Talk at the Sixth International Family Drug Support Day

Wednesday 24 February, 2021

Parliament House – Canberra

Marion McConnell

Thank you Tony and Family Drug Support for inviting me to speak at this sixth International Family Drug Support Day. This year the focus is on “Family connection – Not Tough Love”

This emphasis reminded me of thoughts I had following my son’s death to a heroin overdose in 1992.  I began then to realise how difficult it must have been for him to speak to his family about his drug use. I believe that the fear and propaganda which has been instilled in society under prohibition has made it extremely difficult to communicate effectively about drugs that have been deemed illegal. Certainly, in my own case, I believe that my son would have found it extremely tough to talk to me on these issues because he would have perceived me as a person who was law abiding, who had high standards of ‘morality’ and was naïve to the world of drug taking. Because he probably saw me as believing all the propaganda and stereotyping of the drug user which was endemic in the media and in our society, who could blame him for not coming to me with his problems.

But his perceptions were wrong. When we did find out, he realised our love for him was stronger than any ill-conceived drug laws but unfortunately the laws won out and he died 2 weeks later.  We had little time to seek help or support.

Parenting is the most important and challenging job any of us can have; yet it receives little support or recognition in our society. Nowhere is this more evident than in families experiencing drug issues.

One small step governments can take to reduce this shame and stigma that stops many seeking help is to remove the criminal sanctions for drug use.

Decriminalisation does not increase drug use. It increases the understanding of drug use. Increased understanding reduces stigma and allows people who have a problem to ask for support and to seek treatment without fear. And it will help to expose the injustice of a system that treats our young people as criminals while a multi billion dollar drug industry, flourishes.

Over the last quarter of a century the organisation, to which I am a founding member, Families and Friends for Drug law Reform, has been encouraged by a few  members of parliament who have endeavoured to raise awareness on the failure of our drug laws but media backlash and ‘raising the white flag’ fear campaigns have dampened their progress.

But are the times changing here in Australia? At least they seem to be in the ACT. On 25 September 2019, the ACT became the first Australian jurisdiction to legalise the possession, use and cultivation of small amounts of cannabis. Michael Pettersson, a Labor backbencher deserves our grateful thanks for his commonsense in bringing this bill to the ACT Assembly. Preliminary data shows that cannabis use has not increased and people needing treatment are able to get it more openly.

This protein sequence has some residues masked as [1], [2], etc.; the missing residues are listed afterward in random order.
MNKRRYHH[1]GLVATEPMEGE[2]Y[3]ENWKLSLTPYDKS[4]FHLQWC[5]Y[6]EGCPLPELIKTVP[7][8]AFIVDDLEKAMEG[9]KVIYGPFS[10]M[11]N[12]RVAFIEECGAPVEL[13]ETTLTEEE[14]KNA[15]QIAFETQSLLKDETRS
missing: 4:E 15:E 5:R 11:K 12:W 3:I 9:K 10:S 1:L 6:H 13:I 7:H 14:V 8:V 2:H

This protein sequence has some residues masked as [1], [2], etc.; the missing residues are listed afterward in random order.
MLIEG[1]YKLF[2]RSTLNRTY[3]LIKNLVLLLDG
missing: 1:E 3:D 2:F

And recently Michael released the draft consultation of his Drugs of Dependence Amendment Bill which seeks to remove criminal sanctions for those living in the capital territory and found to be in possession of an amount of any illegal drug deemed for personal use.

There is a small proposal before the NSW cabinet for police to issue warning notices rather than charge for possession of small quantities of drugs. This proposal was in response to the recommendations of Dan Howard, commissioner for the NSW Govt’s Inquiry into the drug Ice. After reading the submissions and listening to evidence Commissioner Howard handed down his findings declaring that there was strong and compelling evidence to support pill testing and also recommended the decriminalization of drug possession. This was supported by researchers, parent and user organisations and drug services including “Uniting”, the welfare arm of the Uniting Church.

ALAS it has been met with similar hysteria as was seen in the 1990s.

The front page headline in the Daily telegraph read “YOU BUNCH OF DOPES” and the more than disappointing response from the former Labor Premier – who said – quote “I am not yet convinced that what I see is the right way forward”. I would strongly urge the cabinet to slow down and listen to some experts.”. (end quote) Who did she think Commissioner Howard had been listening to during the months of the government’s own special commission into drug use? 

These negative responses to legislation that look to treating drug use as a health and social issue are now seen as lacking credibility.

Governments are realizing the need for change – a change that will not only be better for the drug users and society but the families who bear the greatest burden.

A change that will help keep families connected.